Reviewed by Judy Richter
It's not widely known in the United States that Ireland remained neutral during World War II. One of the reasons was its long history of friction with England. That friction is seen in Irish playwright Frank McGuinness' "Dolly West's Kitchen," making its American premiere at TheatreWorks.
As the title implies, the action is focused on the kitchen in the West family home in Buncrana, County Donegal, Ireland, near the border with Derry, Northern Ireland, starting in 1943. The home is owned by the family matriarch, Rima (Charlotte Cornwell), and shared by her three adult children: Dolly West (Stacy Ross), Justin West (Jeremy Bobb) and Esther Horgan (Lanie MacEwan), who is married to Ned Horgan (Simon Vance). The two men are in the Irish army. Dolly, assisted by the family's live-in maid, Anna (Desirą©e Matthews), does the cooking. She had her own restaurant in Italy for a while years but returned home because of what was happening under Mussolini.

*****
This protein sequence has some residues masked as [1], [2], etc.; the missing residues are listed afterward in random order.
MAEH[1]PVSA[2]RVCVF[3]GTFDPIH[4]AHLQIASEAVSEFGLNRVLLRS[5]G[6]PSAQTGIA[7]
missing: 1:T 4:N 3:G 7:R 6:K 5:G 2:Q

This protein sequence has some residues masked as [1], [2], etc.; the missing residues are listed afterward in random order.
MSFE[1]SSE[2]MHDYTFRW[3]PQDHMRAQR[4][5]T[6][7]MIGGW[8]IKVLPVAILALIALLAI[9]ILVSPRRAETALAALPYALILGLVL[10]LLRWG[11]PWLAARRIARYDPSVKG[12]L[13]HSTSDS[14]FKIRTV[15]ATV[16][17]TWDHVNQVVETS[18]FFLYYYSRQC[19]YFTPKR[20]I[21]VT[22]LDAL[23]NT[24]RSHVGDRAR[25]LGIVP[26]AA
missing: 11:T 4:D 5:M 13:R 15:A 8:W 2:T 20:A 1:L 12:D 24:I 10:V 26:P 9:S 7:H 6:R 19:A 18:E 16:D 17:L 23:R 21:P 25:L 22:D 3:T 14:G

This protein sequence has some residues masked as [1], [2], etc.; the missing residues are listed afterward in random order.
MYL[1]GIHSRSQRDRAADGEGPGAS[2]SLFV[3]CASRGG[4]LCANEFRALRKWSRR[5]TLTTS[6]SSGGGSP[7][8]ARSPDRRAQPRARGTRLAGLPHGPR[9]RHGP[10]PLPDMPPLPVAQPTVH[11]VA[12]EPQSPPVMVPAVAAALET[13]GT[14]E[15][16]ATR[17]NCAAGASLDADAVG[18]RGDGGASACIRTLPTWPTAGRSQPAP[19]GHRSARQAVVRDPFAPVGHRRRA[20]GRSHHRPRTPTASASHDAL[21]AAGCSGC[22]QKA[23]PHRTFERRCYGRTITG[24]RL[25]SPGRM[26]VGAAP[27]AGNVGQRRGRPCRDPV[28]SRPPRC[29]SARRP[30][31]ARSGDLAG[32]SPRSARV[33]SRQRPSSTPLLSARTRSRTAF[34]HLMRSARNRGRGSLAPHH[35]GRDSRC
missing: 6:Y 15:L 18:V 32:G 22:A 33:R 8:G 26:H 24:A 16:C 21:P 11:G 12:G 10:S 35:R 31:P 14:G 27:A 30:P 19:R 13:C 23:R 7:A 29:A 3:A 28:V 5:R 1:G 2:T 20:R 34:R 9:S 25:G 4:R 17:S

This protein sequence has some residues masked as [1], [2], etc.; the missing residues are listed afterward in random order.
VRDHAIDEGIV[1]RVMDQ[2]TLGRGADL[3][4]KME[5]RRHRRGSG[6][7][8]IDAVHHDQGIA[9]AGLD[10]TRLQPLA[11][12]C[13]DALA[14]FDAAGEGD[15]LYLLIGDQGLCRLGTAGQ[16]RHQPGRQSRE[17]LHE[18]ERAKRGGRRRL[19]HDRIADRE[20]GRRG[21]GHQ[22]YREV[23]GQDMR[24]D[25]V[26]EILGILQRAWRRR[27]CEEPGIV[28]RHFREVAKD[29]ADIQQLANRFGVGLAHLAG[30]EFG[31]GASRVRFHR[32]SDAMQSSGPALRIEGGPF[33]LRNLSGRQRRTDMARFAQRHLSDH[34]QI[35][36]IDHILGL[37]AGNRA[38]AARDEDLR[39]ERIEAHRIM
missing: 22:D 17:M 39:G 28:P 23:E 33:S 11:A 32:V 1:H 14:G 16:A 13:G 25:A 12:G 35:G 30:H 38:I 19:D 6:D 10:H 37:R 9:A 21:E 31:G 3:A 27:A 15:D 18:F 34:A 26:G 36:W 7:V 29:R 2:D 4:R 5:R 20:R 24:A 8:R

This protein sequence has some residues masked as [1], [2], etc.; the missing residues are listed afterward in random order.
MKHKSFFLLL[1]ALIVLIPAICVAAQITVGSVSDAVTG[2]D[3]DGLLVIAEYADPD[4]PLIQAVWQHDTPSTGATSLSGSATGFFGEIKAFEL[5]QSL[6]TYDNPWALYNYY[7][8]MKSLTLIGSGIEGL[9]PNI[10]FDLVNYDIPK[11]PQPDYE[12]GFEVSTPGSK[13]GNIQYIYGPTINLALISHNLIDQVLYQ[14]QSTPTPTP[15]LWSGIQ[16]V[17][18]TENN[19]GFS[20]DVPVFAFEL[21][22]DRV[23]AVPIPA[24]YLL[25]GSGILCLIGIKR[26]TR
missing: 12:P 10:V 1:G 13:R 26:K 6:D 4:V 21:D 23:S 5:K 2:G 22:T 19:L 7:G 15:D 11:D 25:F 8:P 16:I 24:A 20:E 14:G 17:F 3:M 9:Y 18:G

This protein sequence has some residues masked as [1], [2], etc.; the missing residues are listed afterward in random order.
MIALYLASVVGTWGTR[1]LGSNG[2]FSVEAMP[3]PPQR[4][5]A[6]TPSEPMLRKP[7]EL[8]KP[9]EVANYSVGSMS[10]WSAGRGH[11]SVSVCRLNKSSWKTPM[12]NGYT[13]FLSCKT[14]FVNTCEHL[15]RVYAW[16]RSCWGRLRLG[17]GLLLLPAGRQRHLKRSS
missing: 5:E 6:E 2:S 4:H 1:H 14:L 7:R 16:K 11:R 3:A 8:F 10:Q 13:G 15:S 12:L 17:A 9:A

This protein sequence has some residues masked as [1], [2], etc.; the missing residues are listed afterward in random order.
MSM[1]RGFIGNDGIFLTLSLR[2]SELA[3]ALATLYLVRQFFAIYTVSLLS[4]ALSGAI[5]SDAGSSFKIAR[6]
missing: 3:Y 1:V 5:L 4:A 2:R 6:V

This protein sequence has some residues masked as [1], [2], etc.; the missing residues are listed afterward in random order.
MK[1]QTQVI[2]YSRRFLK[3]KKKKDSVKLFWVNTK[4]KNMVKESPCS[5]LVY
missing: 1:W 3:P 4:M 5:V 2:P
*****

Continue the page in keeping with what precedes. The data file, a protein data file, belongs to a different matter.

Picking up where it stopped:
The arrival of three guests starts the conflicts. Alec Redding (Mark Phillips) is in the British army and has been romantically involved with Dolly. Marco Delavicario (Christian Conn) and Jamie O'Brien (Craig W. Marker) are cousins and American soldiers whom Rima met at the village pub and invited to join them. Justin is almost virulently anti-British, so he is barely civil to Alec and the two Americans. However, his demeanor becomes much more positive and cheerful after he connects with the very gay Marco. Meantime, both Esther and Anna are attracted to Jamie, and Dolly is still interested in Alec.
The production is well directed by Robert Kelley and well acted by the cast, especially Cornwell and Ross, whose characters are the most centered and self-aware. Production values also are high with Andrea Bechert's set with its kitchen and gardens, Fumiko Bielefeldt's '40s costumes, Pamila Gray's lighting and Cliff Caruthers' sound. However, the accents can be a bit hard to understand at times. Moreover, the play has weaknesses. For example, it's improbable that Marco would be so out-and-out gay, especially in the army. And some characters seem to change directions with little preparation, as Justin does when he immediately responds to Marco's advances. And when Marco and Alec return from the war, they're both traumatized by their experiences, but they seem to recover in mere moments. Finally, there's quite a bit of melodrama and predictability.
Nevertheless, the production is strong enough to sustain interest.